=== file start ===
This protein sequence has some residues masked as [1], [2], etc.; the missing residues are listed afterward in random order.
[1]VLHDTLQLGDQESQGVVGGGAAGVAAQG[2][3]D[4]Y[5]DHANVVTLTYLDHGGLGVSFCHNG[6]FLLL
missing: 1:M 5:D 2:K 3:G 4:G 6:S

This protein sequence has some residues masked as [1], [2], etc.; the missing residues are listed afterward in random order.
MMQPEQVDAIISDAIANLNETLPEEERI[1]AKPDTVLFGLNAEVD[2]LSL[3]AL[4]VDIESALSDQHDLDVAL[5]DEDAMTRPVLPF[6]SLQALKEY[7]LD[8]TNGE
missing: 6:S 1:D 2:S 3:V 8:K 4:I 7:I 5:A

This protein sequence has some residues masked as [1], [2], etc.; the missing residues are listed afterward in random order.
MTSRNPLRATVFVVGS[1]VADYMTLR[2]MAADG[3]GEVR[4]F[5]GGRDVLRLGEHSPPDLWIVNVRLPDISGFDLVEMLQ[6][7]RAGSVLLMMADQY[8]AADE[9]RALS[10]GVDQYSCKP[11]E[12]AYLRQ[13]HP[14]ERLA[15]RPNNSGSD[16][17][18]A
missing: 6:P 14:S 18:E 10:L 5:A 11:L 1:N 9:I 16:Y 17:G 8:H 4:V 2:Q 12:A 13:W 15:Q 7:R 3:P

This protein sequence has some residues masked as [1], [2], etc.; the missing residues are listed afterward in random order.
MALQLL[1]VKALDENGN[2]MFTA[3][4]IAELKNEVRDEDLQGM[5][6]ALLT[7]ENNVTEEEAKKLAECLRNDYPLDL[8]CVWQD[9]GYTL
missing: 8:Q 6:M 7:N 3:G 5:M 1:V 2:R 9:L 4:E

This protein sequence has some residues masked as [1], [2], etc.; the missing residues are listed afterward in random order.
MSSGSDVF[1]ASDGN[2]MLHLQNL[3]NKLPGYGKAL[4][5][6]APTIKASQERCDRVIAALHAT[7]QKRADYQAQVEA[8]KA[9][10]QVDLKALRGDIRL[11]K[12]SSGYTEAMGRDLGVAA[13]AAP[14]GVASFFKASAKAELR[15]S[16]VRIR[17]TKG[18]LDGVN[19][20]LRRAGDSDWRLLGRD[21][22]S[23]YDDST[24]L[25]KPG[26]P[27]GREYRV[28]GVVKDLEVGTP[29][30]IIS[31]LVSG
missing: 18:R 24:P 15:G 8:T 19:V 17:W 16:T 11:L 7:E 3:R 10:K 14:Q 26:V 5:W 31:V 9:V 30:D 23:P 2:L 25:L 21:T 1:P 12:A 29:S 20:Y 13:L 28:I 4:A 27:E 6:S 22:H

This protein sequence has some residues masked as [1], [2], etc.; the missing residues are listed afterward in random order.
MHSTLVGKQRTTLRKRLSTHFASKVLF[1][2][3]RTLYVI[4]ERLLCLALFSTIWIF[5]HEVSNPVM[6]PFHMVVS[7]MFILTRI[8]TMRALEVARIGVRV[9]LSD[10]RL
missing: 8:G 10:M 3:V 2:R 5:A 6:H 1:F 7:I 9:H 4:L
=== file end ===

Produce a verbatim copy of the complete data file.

This protein sequence has some residues masked as [1], [2], etc.; the missing residues are listed afterward in random order.
[1]VLHDTLQLGDQESQGVVGGGAAGVAAQG[2][3]D[4]Y[5]DHANVVTLTYLDHGGLGVSFCHNG[6]FLLL
missing: 1:M 5:D 2:K 3:G 4:G 6:S

This protein sequence has some residues masked as [1], [2], etc.; the missing residues are listed afterward in random order.
MMQPEQVDAIISDAIANLNETLPEEERI[1]AKPDTVLFGLNAEVD[2]LSL[3]AL[4]VDIESALSDQHDLDVAL[5]DEDAMTRPVLPF[6]SLQALKEY[7]LD[8]TNGE
missing: 6:S 1:D 2:S 3:V 8:K 4:I 7:I 5:A

This protein sequence has some residues masked as [1], [2], etc.; the missing residues are listed afterward in random order.
MTSRNPLRATVFVVGS[1]VADYMTLR[2]MAADG[3]GEVR[4]F[5]GGRDVLRLGEHSPPDLWIVNVRLPDISGFDLVEMLQ[6][7]RAGSVLLMMADQY[8]AADE[9]RALS[10]GVDQYSCKP[11]E[12]AYLRQ[13]HP[14]ERLA[15]RPNNSGSD[16][17][18]A
missing: 6:P 14:S 18:E 10:L 5:A 11:L 1:N 9:I 16:Y 17:G 8:H 4:V 2:Q 12:A 13:W 15:Q 7:R 3:P

This protein sequence has some residues masked as [1], [2], etc.; the missing residues are listed afterward in random order.
MALQLL[1]VKALDENGN[2]MFTA[3][4]IAELKNEVRDEDLQGM[5][6]ALLT[7]ENNVTEEEAKKLAECLRNDYPLDL[8]CVWQD[9]GYTL
missing: 8:Q 6:M 7:N 3:G 5:M 1:V 2:R 9:L 4:E

This protein sequence has some residues masked as [1], [2], etc.; the missing residues are listed afterward in random order.
MSSGSDVF[1]ASDGN[2]MLHLQNL[3]NKLPGYGKAL[4][5][6]APTIKASQERCDRVIAALHAT[7]QKRADYQAQVEA[8]KA[9][10]QVDLKALRGDIRL[11]K[12]SSGYTEAMGRDLGVAA[13]AAP[14]GVASFFKASAKAELR[15]S[16]VRIR[17]TKG[18]LDGVN[19][20]LRRAGDSDWRLLGRD[21][22]S[23]YDDST[24]L[25]KPG[26]P[27]GREYRV[28]GVVKDLEVGTP[29][30]IIS[31]LVSG
missing: 18:R 24:P 15:G 8:T 19:V 17:W 16:T 11:L 7:E 3:R 10:K 14:Q 26:V 5:W 31:V 9:V 30:D 23:P 2:L 25:L 21:T 1:P 12:A 29:S 20:Y 13:L 28:I 4:A 27:E 6:S 22:H

This protein sequence has some residues masked as [1], [2], etc.; the missing residues are listed afterward in random order.
MHSTLVGKQRTTLRKRLSTHFASKVLF[1][2][3]RTLYVI[4]ERLLCLALFSTIWIF[5]HEVSNPVM[6]PFHMVVS[7]MFILTRI[8]TMRALEVARIGVRV[9]LSD[10]RL
missing: 8:G 10:M 3:V 2:R 5:A 6:H 1:F 7:I 9:H 4:L